“The future starts today, not tomorrow.” POPE JOHN PAUL II
By Alex P. Vidal
As a former member of Society of Saint Vincent De Paul (SSVP) and Children of Mary (COM), I became familiar with the activities and religious order of the Jesuits or members of the Society of Jesus known for their work in education especially founding of schools, colleges, universities and seminaries; intellectual research, and cultural pursuits, and for their missionary efforts. They give retreats, minister in hospitals and parishes and promote social justice and ecumenical dialogue.
As a Jesuit, Pope Francis can be also called as “God’s Marine.”
The tag has something to do with the military background of Ignatius of Loyola, founder of Jesuits, and members’ willingness to accept orders anywhere in the world and live in extreme conditions.
Pope Fancis is a member of a society engaged in evangelization and apostolic ministry in 112 nations on six continents. The society’s founding principles are contained in the document Formula of the Institute, written by Ignatius of Loyola.
Here’s a primer on Jorge Mario Bergoglio, S.J., the Archbishop of Buenos Aires, who became the first South American Pope courtesy of Timee’s Olivia B. Waxman:
Jorge Mario Bergoglio was born in Buenos Aires, Argentina, on Dec. 17, 1936.
He has four brothers and sisters. His father was an Italian immigrant and railway worker, and his mother was a housewife.
Prior to becoming Supreme Pontiff, he had been Archbishop of Buenos Aires since 1998, and a cardinal since 2001.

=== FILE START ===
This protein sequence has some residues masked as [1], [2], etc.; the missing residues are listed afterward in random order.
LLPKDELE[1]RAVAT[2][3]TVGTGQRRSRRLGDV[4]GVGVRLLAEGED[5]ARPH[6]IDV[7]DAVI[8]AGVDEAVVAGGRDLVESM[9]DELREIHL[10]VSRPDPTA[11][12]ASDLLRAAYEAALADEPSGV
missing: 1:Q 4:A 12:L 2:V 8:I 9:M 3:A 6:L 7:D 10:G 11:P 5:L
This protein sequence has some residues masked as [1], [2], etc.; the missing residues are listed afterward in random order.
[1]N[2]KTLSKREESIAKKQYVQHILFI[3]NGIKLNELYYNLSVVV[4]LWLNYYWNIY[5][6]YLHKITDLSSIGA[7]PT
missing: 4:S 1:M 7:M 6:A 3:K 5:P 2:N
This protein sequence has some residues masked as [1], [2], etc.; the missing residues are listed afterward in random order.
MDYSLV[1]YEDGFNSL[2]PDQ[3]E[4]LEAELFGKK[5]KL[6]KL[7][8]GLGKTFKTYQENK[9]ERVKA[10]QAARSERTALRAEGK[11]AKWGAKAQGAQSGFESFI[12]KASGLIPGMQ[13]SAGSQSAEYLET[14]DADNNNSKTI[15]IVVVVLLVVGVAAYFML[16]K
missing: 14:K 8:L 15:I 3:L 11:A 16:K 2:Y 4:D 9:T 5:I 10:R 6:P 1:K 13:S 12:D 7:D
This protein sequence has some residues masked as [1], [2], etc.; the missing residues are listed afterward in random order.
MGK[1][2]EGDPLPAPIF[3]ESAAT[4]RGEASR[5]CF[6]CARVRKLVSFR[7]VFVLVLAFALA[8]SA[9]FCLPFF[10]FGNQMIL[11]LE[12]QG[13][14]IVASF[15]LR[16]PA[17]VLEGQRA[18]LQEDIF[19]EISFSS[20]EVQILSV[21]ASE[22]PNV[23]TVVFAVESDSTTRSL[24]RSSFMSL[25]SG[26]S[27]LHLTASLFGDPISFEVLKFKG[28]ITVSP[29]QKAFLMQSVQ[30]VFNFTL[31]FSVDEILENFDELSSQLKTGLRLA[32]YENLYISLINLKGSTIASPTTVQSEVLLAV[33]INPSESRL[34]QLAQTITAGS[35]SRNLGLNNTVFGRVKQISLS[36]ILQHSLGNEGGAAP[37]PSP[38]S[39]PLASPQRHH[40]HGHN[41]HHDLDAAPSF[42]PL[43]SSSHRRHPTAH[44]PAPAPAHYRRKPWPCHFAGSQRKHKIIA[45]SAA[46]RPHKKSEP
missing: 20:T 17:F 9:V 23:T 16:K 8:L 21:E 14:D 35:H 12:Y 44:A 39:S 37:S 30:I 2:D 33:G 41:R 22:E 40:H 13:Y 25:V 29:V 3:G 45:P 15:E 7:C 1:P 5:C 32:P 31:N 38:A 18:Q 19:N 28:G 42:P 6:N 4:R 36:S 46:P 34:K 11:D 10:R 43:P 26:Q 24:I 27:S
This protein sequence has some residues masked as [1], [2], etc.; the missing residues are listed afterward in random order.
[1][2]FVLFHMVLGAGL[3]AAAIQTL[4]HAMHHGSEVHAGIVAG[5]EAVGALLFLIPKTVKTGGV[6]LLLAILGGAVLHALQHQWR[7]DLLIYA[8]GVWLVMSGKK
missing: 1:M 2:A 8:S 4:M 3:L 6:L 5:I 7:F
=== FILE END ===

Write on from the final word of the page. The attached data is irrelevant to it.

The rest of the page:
Before becoming Archbishop, he taught literature, philosophy, theology, and psychology.
He also has a philosophy degree from the Catholic University of Buenos Aires and a master’s degree in chemistry from the University of Buenos Aires.
In 1958, at the age of 21, he decided to enter the Society of Jesus, and started studying to become a Jesuit priest.
As the Archbishop of Buenos Aires he turned down the opportunity to live in the palatial Archibishop’s residence, opting for a spartan apartment instead.
He cooks his own meals.
He takes the bus.
He only has one lung. His second got infected when he was a teenager, and it had to be removed.
An email chain once alleged he “never smiled.”
After Argentina legalized gay marriage in July 2010, Bergoglio described the new law as “a scheme to destroy God’s plan” and “a real and dire anthropological throwback.” When the legislation was still being debated, he called it “a move by the father of lies to confuse and deceive the children of God.” Argentine President Cristina Fernández de Kirchner said Bergoglio’s comments were “really reminiscent of the times of the Inquisition.”
Bergoglio also called gay adoption “discrimination against children,” charging that the practice was “depriving [children] of the human growth that God wanted them given by a father and a mother.”
Shortly before the 2005 Conclave that ultimately elected Cardinal Joseph Ratzinger as Pope Benedict XVI, a human rights lawyer filed a criminal complaint against Bergoglio, accusing him of having been complicit in the 1976 kidnappings of two priests, Orlando Yorio and Francisco Jalics, by Argentina’s military dictatorship. Bergoglio, who had been superior of the Society of Jesus of Argentina at the time, completely denied the claim.